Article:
Tarot: Not just for divination

Almost everybody must have heard of Tarot cards and that it is usually associated with fortune-telling or divination. That is how I first got interested in studying the Tarot in 1984. I wanted to be able to foretell what was going to happen in the future.

At that time, one could buy from local booksellers the classic version of the Tarot developed by poet and occultist, A. E. Waite, and beautifully illustrated by Pamela Colman Smith. Today, there are more than 300 varieties of Tarot designs.

I used to regard the Tarot as nothing more than child’s play, until I read a long and in-depth essay about it in a chapter in P. D. Ouspensky’s monumental book A New Model of the Universe. Ouspensky was not an ordinary person, but a man of great intellect and vision. He was a Russian mathematician and a mystic. His book is a masterpiece of erudition and deep insight into a variety of subjects.

Tarot cards.


Photographs by Jaime T. Licauco for the Daily Tribune
P.D. Ouspensky’s monumental book ‘A New Model of the Universe.’

I read several books on the Tarot to learn how to tell the future. My first attempts to read people were quite successful. I was more than 80 percent accurate, which encouraged me to continue. After two months, I was 90 percent accurate. On the third month, I obtained a 100 percent accuracy, which scared me.

There was even one occasion when I read the future of a female friend from Australia who could not get an appointment with a well-known fortune-teller and psychic.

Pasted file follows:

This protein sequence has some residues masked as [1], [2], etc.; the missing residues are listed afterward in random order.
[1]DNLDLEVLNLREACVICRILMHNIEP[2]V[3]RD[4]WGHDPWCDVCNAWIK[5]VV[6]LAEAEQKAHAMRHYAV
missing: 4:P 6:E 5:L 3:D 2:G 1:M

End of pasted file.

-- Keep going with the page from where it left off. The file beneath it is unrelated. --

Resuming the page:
When she finally got an appointment and reading from the fortune-teller, she told me the cards that came out in her reading with the psychic were the same as what appeared in her cards with me.
That was too much of a coincidence! So I stopped reading the Tarot and forgot all about it.

When I read Ouspensky’s essay on the Tarot and his discussion of the esoteric (or hidden) meaning of the different symbols, I got very interested again. He said the Tarot can be used, not just for
fortune-telling, but for spiritual development and self-transformation.

I think it was Ouspensky who said that a man who knows nothing can, in a few years of using the Tarot, become a knowledgeable person. He pointed out that the Tarot is “a philosophical machine, which in its meaning and possible application, has much in common with the philosophical machines that the philosophers of the Middle Ages sought and tried to invent.”

Jungian psychologists say “Everything is based on opposites, male and female. In the Tarot, The Magician is the totality of self. When we meditate on a given Tarot card, we deal with a specific aspect of ourselves. The ultimate aim is the reintegration of our own opposites, a return to the pristine spiritual state of The Fool.”

According to Jan Woudhuysen in his interesting book, Tarot Mania (The Definitive Guide to the Tarot), “The study of the Tarot and the struggle to understand is in fact a method of self-development of the psyche. The Tarot is a means of linking our conscious and our subconscious.

According to another author, it is not important to know how or where the Tarot originated from, for no one really knows where it came from, except that it was first mentioned at the end of the 14th century among the Spanish gypsies. What is more important is how we use the Tarot to reveal esoteric (or hidden) knowledge — about ourselves and the world around us.

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